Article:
Houston – May 2019 – It Takes A Big Head to be President

David Adickes is a Texas born sculpture who, among other works, created large busts of American presidents for a park in Virginia. That park no longer exists, and many of the heads have made their way back to David’s studio in an industrial part of Houston in the shadow of a freeway bridge.

The overall feel of a bunch of giant presidents heads is surreal, but very cool.














































And one giant Charlie Chaplin!







Cove Neck, NY – May 2018 – Sagamore Hill

As American presidents go, none were more interesting than Teddy Roosevelt. Born and raised in New York City Teddy did as many wealthy people of the time did, he bought an estate in the country. In his case he purchased 155 acres along the North Shore of Long Island, near Oyster Bay. By 1887 a home was completed and Teddy moved in.

 

 

 

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Today the estate is part of the National Park Service. As you arrive and park about 100 yards away at the visitor center, you approach the home from the rear therefore the first close up you get is of the ice house. Without refrigeration an ice house was an integral part of life.

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Making our way around the exterior (once again we arrived somewhere that was closed to tours for the day) we were greeting with a view of an eagle sculpture on the side of the home.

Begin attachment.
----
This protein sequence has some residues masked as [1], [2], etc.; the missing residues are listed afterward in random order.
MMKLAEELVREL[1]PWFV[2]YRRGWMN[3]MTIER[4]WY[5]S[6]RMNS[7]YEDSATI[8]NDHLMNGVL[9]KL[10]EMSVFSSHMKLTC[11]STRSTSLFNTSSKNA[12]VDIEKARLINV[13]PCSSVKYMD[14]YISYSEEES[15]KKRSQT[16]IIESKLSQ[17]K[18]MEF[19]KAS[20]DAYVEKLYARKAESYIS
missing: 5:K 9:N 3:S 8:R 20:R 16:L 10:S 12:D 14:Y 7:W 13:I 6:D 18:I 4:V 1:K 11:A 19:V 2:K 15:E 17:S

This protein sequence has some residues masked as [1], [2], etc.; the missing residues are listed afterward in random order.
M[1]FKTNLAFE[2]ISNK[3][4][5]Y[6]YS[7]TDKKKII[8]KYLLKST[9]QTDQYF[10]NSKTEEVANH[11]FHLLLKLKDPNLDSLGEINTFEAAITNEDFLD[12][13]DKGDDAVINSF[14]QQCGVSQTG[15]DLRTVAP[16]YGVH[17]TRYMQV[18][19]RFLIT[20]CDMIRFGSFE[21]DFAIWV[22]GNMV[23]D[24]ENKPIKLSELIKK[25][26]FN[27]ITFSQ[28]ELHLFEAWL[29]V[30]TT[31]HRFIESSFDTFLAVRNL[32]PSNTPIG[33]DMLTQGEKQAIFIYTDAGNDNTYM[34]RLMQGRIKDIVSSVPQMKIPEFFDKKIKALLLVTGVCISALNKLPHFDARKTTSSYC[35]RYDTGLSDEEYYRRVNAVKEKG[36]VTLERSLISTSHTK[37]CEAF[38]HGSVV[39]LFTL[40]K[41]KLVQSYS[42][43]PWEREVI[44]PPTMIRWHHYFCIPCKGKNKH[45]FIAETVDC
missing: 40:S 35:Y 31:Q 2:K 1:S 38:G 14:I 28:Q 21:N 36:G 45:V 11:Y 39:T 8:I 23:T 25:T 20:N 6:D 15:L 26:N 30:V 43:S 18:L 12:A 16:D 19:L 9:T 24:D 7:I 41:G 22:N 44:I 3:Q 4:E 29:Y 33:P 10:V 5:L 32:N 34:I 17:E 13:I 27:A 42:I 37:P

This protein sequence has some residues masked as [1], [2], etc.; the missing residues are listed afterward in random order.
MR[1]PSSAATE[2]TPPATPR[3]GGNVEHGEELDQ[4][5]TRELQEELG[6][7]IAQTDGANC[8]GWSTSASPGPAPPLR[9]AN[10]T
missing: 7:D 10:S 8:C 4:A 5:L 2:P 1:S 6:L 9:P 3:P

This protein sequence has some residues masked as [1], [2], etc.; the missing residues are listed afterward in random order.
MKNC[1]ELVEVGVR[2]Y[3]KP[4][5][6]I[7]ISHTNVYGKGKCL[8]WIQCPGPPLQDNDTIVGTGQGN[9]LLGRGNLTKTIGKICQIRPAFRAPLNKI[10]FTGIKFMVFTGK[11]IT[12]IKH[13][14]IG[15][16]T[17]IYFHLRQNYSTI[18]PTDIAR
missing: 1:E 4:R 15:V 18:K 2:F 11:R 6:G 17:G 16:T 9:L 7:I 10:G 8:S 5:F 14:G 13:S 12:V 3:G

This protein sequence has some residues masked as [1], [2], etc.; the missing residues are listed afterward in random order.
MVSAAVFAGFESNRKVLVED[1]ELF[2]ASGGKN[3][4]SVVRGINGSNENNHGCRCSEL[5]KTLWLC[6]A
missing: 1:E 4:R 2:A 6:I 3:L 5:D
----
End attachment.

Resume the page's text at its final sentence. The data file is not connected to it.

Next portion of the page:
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When it was built in the late 1800s it was thought to be a very modern looking house.

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On this closer view of the front you will note that a portion of the railing is missing. Teddy has this removed so he could more easily address crowds that regularly gathered on the front lawn.

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The front porch is massive, and the awnings add to the comfort on a warm summer day even more.

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The traditional entrance featured a porte cochere (carriage porch).

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Our final view of the home provided an interesting perspective up the hill past the ice house to the main house. Note the numerous roof lines.

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Nearby Teddy Roosevelt Jr later built his home.

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The estate property goes all the way down the hill to Cold Spring Harbor. Sagamore Hill is a great place to spend a couple of hours – just try and time it when the house it open!

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Marysville to Marion – April 2015 – Honda’s and Popcorn